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Study on phytoplankton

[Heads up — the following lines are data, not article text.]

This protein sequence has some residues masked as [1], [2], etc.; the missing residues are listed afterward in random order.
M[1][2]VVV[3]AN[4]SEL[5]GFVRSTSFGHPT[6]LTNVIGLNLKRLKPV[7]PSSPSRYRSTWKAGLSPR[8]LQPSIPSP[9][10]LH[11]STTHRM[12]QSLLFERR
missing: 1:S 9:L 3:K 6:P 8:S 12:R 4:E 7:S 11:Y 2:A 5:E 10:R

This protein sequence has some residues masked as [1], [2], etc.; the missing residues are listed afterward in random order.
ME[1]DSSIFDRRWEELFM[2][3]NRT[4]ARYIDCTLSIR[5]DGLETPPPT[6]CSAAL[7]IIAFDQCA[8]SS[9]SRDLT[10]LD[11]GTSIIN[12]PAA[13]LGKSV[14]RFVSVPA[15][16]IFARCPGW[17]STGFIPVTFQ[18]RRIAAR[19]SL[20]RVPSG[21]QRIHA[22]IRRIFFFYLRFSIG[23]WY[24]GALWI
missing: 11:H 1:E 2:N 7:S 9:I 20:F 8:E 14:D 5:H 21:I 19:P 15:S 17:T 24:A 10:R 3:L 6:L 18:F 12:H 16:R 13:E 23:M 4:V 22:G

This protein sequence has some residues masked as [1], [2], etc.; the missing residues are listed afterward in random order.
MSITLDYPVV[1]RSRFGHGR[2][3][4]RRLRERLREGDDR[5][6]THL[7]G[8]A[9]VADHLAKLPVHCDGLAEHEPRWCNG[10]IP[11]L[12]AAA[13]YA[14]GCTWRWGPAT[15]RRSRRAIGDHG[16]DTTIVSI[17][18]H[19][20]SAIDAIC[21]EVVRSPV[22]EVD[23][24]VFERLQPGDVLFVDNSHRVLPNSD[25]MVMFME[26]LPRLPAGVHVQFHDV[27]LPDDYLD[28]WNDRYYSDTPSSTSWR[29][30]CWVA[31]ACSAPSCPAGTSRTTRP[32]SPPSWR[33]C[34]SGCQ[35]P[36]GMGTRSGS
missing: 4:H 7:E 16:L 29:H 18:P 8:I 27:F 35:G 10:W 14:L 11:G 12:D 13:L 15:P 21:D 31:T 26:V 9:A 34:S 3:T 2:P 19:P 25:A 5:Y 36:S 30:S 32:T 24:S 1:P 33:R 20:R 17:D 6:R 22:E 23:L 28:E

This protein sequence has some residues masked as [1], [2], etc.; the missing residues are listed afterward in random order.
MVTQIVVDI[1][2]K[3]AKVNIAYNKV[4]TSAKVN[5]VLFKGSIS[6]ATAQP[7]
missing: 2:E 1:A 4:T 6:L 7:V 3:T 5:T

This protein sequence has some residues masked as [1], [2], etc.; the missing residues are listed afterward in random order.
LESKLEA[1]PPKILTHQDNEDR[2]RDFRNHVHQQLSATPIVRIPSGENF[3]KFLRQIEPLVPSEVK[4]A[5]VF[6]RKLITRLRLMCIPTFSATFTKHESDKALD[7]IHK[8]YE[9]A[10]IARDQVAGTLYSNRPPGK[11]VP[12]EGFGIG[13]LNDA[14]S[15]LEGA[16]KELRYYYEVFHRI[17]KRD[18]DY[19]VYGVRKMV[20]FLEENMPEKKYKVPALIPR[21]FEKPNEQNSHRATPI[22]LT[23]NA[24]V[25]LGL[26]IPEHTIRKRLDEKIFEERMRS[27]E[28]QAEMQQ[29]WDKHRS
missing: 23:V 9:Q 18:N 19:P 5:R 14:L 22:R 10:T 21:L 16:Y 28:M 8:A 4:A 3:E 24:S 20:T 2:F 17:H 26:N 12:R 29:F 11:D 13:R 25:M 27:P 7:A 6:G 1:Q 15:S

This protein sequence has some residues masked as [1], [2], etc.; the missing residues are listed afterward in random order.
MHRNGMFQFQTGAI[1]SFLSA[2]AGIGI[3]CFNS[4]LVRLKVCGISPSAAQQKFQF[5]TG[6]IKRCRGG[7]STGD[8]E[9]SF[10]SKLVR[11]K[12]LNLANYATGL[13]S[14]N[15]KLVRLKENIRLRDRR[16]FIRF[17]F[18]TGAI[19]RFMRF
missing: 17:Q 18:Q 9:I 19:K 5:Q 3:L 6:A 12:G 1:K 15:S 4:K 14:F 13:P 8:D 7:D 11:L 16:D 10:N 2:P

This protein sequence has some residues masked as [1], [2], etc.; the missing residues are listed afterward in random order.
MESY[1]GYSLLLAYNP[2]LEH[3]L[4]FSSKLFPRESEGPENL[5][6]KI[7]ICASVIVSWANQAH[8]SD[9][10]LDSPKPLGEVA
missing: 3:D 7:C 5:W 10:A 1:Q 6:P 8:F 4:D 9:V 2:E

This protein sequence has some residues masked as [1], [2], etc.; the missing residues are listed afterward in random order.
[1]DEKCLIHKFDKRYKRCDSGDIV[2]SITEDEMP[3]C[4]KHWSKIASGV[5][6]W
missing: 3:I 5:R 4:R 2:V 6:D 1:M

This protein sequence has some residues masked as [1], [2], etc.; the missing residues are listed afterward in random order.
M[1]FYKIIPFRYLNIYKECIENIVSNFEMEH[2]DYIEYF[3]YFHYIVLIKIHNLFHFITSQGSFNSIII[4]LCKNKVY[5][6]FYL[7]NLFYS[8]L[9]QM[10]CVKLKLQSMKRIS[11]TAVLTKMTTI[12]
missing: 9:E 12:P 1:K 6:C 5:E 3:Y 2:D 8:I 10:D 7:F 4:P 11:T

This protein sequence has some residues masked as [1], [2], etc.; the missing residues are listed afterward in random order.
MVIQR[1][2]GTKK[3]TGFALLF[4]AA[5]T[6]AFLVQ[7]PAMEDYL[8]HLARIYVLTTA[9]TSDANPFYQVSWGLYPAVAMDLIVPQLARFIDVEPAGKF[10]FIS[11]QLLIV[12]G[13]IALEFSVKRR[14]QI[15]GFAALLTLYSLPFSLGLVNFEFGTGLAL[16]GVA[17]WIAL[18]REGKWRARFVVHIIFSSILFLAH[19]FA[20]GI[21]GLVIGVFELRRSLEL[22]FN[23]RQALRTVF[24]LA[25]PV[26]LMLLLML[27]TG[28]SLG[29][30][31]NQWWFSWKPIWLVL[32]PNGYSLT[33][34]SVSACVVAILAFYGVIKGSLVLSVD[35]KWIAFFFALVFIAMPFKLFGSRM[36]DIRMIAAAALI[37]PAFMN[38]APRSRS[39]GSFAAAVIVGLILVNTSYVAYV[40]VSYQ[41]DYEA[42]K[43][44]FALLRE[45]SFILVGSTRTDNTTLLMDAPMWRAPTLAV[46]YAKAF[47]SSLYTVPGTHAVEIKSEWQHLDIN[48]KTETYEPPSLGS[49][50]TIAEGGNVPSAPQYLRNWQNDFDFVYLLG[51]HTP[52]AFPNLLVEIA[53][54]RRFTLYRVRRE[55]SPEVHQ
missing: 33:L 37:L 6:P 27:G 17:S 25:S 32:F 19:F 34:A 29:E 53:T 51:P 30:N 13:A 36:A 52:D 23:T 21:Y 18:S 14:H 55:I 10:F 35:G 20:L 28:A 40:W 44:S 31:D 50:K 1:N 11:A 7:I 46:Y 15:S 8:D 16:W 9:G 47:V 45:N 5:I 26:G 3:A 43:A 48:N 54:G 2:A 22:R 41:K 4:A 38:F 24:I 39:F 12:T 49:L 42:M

(17 Jan 2007) - A DECADE of satellite surveys of the oceans has revealed that warmer years cause a decline in phytoplankton, the vast clouds of tiny drifting plants that are a fundamental component of marine life. In a study published in the journal Nature, scientists said the pattern implied that global warming from accumulating carbon dioxide and other heat-trapping gases could hurt fisheries and ecosystems, particularly in and around the tropics, where the effect is biggest. If the plants decline, that could also limit the oceans' ability to absorb carbon dioxide, hastening its buildup in the atmosphere, the researchers said. A separate analysis in the journal said warming might also make colder waters more productive but added that further study was needed.



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